Broadband in the United States

It isn’t new news that the United States lags in broadband adoption and download speeds.  The United States was one of the world leaders on broadband penetration in the 1990s, ranking fourth among other developed and developing nations.  But by 2006, the U.S.’s standing slipped drastically, according to the Organization for Economic Co-Operation and Development,

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Latest in Economic Development

This week’s blog explores connecting skills to industry needs, up and coming entrepreneurial hot-spots, and the proliferation of incubators and accelerators. Comment below or send to mcfarland@nlc.org. Get the last edition of “The Latest in Economic Development” here. Both booming cities and struggling towns are reexamining the linkages between industry and skills development as a

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A Focus on What Divides Us

Democracy is messy. Big surprise! There are no philosopher kings with boundless wisdom available to make decisions for us. We are on our own and each citizen must decide for him or herself what is truth and falsehood and what is reasonable or what is unacceptable. Battles between neighborhood residents and real estate developers are

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Untying the Knot of Incarceration

Part 1 – Assisting Individuals and Communities through Reentry Services This is the first in a two-part series on incarceration and its impact on communities. 12 million individuals are released from local jails each year.  In fact, in an average three-week period, local jails have contact with as many people as state and federal prisons

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The Latest in Economic Development

This week’s blog explores manufacturing’s resurgence, making a place “creative,” and keeping and attracting foreign entrepreneurs and students. Comment below or send to mcfarland@nlc.org. Get the last edition of “The Latest in Economic Development” here. Chatter about manufacturing’s resurgence in the U.S. is being fueled by moves to “reshore” production facilities, growth in advanced manufacturing

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“My pride is back”: Ending the shame of Veteran homelessness

With Memorial Day approaching, we may find our thoughts drifting to enjoying a few days with family and friends away from the rush of everyday life. But hopefully, for a least a moment, we will reflect on why this three-day weekend in late-May happens. For the more than 22 million veterans, this weekend is a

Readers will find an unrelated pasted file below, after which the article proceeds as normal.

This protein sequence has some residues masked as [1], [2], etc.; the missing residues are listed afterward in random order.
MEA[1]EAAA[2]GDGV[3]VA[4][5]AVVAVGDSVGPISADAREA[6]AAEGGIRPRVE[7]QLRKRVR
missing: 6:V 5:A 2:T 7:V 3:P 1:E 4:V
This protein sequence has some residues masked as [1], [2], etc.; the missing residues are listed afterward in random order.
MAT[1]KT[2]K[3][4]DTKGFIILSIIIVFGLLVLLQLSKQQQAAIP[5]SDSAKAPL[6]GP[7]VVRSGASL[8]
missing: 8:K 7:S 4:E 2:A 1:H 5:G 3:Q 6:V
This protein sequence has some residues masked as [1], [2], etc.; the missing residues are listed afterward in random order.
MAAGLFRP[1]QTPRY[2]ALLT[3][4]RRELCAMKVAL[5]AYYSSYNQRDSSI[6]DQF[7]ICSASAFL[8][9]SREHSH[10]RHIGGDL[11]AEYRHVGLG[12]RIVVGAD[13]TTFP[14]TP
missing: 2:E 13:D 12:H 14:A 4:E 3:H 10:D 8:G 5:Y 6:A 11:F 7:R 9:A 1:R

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Who’s Afraid of Renters?

Perceptions seem to be changing but there remains an unfortunate bias against renters. In a recent essay in the Wall Street Journal (May 4, 2012) author Daniel Gross [Better, Stronger, Faster: The Myth of American Decline and the Rise of the New Economy] offers this characterization. “In the American mind, renting has long symbolized striving

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Congressional Appropriators Side with NLC, Local First Responders on DHS Grants

Over the past week, both the House and Senate Committees on Appropriations marked up legislation that would reject a proposal from the Administration to consolidate 16 targeted homeland security grants into one state-centric grant program called the National Preparedness Grant Program (NPGP).  For the National League of Cities, our members, and first responders across the nation,

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How can cities best help disabled veterans?

During the Iraq and Afghanistan wars, more than 48,000 men and women have been injured. To put that in some perspective, this is about the same number of people living in cities such as Concord, NH, Salina, KS or Olympia, WA. With both of these wars winding down, veterans are in need of homes that

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Digitizing Financial Literacy?

Last month, the National Foundation for Credit Counseling released its annual Consumer Financial Literacy Survey. The results added a bit of color to the picture that has been emerging since the recession of Americans’ financial literacy and stability, and it’s not necessarily pretty. According to the latest survey, more than half (56%) of adults do

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